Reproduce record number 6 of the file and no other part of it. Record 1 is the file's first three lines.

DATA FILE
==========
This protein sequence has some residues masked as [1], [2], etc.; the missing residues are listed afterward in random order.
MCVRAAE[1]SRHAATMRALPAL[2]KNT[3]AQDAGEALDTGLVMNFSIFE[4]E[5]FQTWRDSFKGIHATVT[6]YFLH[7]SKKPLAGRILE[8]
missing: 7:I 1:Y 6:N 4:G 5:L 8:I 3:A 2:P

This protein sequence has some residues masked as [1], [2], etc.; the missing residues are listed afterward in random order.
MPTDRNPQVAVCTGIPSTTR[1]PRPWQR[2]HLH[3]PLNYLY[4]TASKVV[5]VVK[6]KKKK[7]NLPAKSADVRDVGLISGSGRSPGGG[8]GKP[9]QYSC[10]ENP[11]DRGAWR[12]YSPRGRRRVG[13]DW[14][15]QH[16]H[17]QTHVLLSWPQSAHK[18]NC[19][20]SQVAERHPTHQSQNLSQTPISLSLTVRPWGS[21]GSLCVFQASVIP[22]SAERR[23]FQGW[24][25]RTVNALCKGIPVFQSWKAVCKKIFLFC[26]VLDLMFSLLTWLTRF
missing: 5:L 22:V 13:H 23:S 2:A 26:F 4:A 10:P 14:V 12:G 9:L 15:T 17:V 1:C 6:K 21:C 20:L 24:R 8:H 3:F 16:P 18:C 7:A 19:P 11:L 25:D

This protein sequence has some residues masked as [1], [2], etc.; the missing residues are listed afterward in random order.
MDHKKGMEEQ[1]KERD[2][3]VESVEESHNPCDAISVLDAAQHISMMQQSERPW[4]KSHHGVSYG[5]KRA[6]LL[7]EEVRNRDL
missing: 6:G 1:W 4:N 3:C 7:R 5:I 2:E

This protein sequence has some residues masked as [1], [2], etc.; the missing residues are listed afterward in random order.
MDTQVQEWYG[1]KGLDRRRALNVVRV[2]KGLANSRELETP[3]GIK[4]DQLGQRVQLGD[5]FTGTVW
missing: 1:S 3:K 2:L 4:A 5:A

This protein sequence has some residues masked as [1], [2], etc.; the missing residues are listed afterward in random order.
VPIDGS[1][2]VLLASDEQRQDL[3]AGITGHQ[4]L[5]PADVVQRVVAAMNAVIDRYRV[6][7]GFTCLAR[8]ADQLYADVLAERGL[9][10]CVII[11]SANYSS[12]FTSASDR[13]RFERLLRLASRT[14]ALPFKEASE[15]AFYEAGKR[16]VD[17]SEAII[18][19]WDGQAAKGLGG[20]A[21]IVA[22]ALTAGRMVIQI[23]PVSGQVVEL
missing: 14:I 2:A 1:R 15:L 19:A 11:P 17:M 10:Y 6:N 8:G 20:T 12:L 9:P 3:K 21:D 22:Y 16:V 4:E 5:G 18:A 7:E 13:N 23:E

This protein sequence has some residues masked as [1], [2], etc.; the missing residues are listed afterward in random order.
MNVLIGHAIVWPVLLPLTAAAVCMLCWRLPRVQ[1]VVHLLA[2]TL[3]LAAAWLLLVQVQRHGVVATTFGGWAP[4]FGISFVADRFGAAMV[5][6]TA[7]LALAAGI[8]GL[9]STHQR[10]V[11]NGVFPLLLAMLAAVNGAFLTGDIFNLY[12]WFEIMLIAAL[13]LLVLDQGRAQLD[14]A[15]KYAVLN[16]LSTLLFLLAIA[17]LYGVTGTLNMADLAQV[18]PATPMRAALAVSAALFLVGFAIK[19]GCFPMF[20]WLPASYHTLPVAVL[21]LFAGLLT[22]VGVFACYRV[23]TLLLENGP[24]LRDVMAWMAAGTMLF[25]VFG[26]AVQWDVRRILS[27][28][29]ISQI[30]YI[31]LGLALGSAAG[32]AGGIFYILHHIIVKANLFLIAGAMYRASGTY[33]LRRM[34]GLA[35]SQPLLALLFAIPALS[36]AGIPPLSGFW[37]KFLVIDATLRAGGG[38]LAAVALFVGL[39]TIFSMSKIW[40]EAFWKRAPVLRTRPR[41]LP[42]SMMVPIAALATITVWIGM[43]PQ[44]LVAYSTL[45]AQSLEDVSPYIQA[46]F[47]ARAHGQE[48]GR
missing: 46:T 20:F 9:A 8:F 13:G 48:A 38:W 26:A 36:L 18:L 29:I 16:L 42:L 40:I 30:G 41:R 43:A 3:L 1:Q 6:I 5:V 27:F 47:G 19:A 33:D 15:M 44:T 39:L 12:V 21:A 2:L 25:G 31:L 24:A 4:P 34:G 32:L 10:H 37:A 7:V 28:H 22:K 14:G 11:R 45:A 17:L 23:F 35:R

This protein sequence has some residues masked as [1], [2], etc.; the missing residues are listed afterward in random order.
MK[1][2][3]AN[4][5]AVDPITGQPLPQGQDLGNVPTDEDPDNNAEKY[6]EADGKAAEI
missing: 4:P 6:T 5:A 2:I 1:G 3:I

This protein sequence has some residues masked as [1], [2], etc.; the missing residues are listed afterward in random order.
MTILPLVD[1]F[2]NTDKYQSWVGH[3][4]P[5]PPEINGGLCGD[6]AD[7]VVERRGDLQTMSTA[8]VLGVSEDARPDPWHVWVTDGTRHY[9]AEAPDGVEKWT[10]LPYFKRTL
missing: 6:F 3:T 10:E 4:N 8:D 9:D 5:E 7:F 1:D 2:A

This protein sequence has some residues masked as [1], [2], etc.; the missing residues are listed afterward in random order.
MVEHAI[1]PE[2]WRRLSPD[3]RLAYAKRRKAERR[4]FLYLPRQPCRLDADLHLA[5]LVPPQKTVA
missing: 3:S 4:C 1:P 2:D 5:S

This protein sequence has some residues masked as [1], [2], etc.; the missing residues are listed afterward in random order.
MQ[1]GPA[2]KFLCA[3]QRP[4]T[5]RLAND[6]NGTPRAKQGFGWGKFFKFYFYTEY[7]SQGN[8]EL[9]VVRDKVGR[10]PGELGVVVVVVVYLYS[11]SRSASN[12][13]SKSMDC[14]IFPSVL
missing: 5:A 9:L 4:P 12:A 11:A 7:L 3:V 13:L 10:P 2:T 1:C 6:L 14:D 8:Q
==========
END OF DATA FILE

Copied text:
This protein sequence has some residues masked as [1], [2], etc.; the missing residues are listed afterward in random order.
MNVLIGHAIVWPVLLPLTAAAVCMLCWRLPRVQ[1]VVHLLA[2]TL[3]LAAAWLLLVQVQRHGVVATTFGGWAP[4]FGISFVADRFGAAMV[5][6]TA[7]LALAAGI[8]GL[9]STHQR[10]V[11]NGVFPLLLAMLAAVNGAFLTGDIFNLY[12]WFEIMLIAAL[13]LLVLDQGRAQLD[14]A[15]KYAVLN[16]LSTLLFLLAIA[17]LYGVTGTLNMADLAQV[18]PATPMRAALAVSAALFLVGFAIK[19]GCFPMF[20]WLPASYHTLPVAVL[21]LFAGLLT[22]VGVFACYRV[23]TLLLENGP[24]LRDVMAWMAAGTMLF[25]VFG[26]AVQWDVRRILS[27][28][29]ISQI[30]YI[31]LGLALGSAAG[32]AGGIFYILHHIIVKANLFLIAGAMYRASGTY[33]LRRM[34]GLA[35]SQPLLALLFAIPALS[36]AGIPPLSGFW[37]KFLVIDATLRAGGG[38]LAAVALFVGL[39]TIFSMSKIW[40]EAFWKRAPVLRTRPR[41]LP[42]SMMVPIAALATITVWIGM[43]PQ[44]LVAYSTL[45]AQSLEDVSPYIQA[46]F[47]ARAHGQE[48]GR
missing: 46:T 20:F 9:A 8:F 13:G 48:A 38:W 26:A 36:L 18:L 29:I 16:L 42:L 40:I 30:G 41:R 43:A 3:L 1:Q 6:I 5:V 27:F 47:G 19:A 33:D 15:M 44:T 39:L 12:V 21:A 2:L 25:G 31:L 24:A 4:P 34:G 32:L 10:H 37:A 7:V 28:H 22:K 14:G 11:R 45:A 17:L 23:F 35:R